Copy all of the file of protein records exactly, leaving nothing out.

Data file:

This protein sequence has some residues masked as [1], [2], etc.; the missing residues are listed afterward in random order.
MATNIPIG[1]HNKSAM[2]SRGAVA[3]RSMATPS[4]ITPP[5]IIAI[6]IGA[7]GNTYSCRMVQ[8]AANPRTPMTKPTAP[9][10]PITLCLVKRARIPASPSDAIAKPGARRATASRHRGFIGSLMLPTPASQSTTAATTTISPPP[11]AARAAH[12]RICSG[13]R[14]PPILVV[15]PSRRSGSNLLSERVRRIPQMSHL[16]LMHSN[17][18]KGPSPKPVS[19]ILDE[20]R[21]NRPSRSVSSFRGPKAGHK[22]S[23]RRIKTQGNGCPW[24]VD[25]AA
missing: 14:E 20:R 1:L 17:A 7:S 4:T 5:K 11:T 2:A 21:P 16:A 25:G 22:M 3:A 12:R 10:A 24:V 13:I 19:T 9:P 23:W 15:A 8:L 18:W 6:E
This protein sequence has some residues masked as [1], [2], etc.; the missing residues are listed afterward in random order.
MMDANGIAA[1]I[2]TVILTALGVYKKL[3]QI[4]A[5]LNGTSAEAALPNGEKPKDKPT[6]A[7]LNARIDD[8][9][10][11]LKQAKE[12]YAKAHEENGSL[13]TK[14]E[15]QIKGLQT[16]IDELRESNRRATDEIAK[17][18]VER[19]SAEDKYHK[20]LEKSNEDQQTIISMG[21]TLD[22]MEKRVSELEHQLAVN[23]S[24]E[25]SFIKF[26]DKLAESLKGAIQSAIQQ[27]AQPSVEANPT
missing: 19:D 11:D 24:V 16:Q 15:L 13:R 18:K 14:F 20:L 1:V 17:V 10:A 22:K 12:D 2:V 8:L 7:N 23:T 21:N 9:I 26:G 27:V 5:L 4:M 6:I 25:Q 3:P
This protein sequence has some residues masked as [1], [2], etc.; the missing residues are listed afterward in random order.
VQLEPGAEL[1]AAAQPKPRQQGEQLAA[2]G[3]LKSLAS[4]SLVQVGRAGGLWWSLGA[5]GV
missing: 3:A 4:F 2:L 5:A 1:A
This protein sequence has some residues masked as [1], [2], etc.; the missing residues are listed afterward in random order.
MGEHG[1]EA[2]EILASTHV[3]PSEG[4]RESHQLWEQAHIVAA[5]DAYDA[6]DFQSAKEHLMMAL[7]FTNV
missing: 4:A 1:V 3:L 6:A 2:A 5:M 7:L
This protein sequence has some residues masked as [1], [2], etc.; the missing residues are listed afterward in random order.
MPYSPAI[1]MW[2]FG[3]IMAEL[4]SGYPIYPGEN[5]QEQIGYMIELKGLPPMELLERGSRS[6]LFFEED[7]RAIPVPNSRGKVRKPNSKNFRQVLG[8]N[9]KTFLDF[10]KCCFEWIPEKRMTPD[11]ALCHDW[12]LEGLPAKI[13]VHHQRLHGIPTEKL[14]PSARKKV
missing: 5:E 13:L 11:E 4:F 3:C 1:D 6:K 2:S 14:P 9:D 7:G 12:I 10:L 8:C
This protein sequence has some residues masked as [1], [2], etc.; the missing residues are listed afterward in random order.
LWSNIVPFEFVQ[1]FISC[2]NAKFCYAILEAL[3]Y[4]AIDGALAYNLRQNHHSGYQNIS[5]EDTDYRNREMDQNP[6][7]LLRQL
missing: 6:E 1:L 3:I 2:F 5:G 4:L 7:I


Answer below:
This protein sequence has some residues masked as [1], [2], etc.; the missing residues are listed afterward in random order.
MATNIPIG[1]HNKSAM[2]SRGAVA[3]RSMATPS[4]ITPP[5]IIAI[6]IGA[7]GNTYSCRMVQ[8]AANPRTPMTKPTAP[9][10]PITLCLVKRARIPASPSDAIAKPGARRATASRHRGFIGSLMLPTPASQSTTAATTTISPPP[11]AARAAH[12]RICSG[13]R[14]PPILVV[15]PSRRSGSNLLSERVRRIPQMSHL[16]LMHSN[17][18]KGPSPKPVS[19]ILDE[20]R[21]NRPSRSVSSFRGPKAGHK[22]S[23]RRIKTQGNGCPW[24]VD[25]AA
missing: 14:E 20:R 1:L 17:A 7:S 4:T 5:K 11:T 2:A 21:P 16:A 25:G 22:M 3:A 12:R 10:A 24:V 13:I 19:T 9:P 23:W 15:A 8:L 18:W 6:E
This protein sequence has some residues masked as [1], [2], etc.; the missing residues are listed afterward in random order.
MMDANGIAA[1]I[2]TVILTALGVYKKL[3]QI[4]A[5]LNGTSAEAALPNGEKPKDKPT[6]A[7]LNARIDD[8][9][10][11]LKQAKE[12]YAKAHEENGSL[13]TK[14]E[15]QIKGLQT[16]IDELRESNRRATDEIAK[17][18]VER[19]SAEDKYHK[20]LEKSNEDQQTIISMG[21]TLD[22]MEKRVSELEHQLAVN[23]S[24]E[25]SFIKF[26]DKLAESLKGAIQSAIQQ[27]AQPSVEANPT
missing: 19:D 11:D 24:V 16:Q 15:L 13:R 18:K 14:F 20:L 1:V 17:V 10:A 22:K 12:D 2:V 8:L 7:N 23:T 21:N 9:I 26:G 27:V 5:L 4:M 6:I 25:Q 3:P
This protein sequence has some residues masked as [1], [2], etc.; the missing residues are listed afterward in random order.
VQLEPGAEL[1]AAAQPKPRQQGEQLAA[2]G[3]LKSLAS[4]SLVQVGRAGGLWWSLGA[5]GV
missing: 3:A 4:F 2:L 5:A 1:A
This protein sequence has some residues masked as [1], [2], etc.; the missing residues are listed afterward in random order.
MGEHG[1]EA[2]EILASTHV[3]PSEG[4]RESHQLWEQAHIVAA[5]DAYDA[6]DFQSAKEHLMMAL[7]FTNV
missing: 4:A 1:V 3:L 6:A 2:A 5:M 7:L
This protein sequence has some residues masked as [1], [2], etc.; the missing residues are listed afterward in random order.
MPYSPAI[1]MW[2]FG[3]IMAEL[4]SGYPIYPGEN[5]QEQIGYMIELKGLPPMELLERGSRS[6]LFFEED[7]RAIPVPNSRGKVRKPNSKNFRQVLG[8]N[9]KTFLDF[10]KCCFEWIPEKRMTPD[11]ALCHDW[12]LEGLPAKI[13]VHHQRLHGIPTEKL[14]PSARKKV
missing: 5:E 13:L 11:E 4:F 3:C 1:D 6:K 2:S 14:P 9:D 7:G 12:I 10:L 8:C
This protein sequence has some residues masked as [1], [2], etc.; the missing residues are listed afterward in random order.
LWSNIVPFEFVQ[1]FISC[2]NAKFCYAILEAL[3]Y[4]AIDGALAYNLRQNHHSGYQNIS[5]EDTDYRNREMDQNP[6][7]LLRQL
missing: 6:E 1:L 3:I 2:F 5:G 4:L 7:I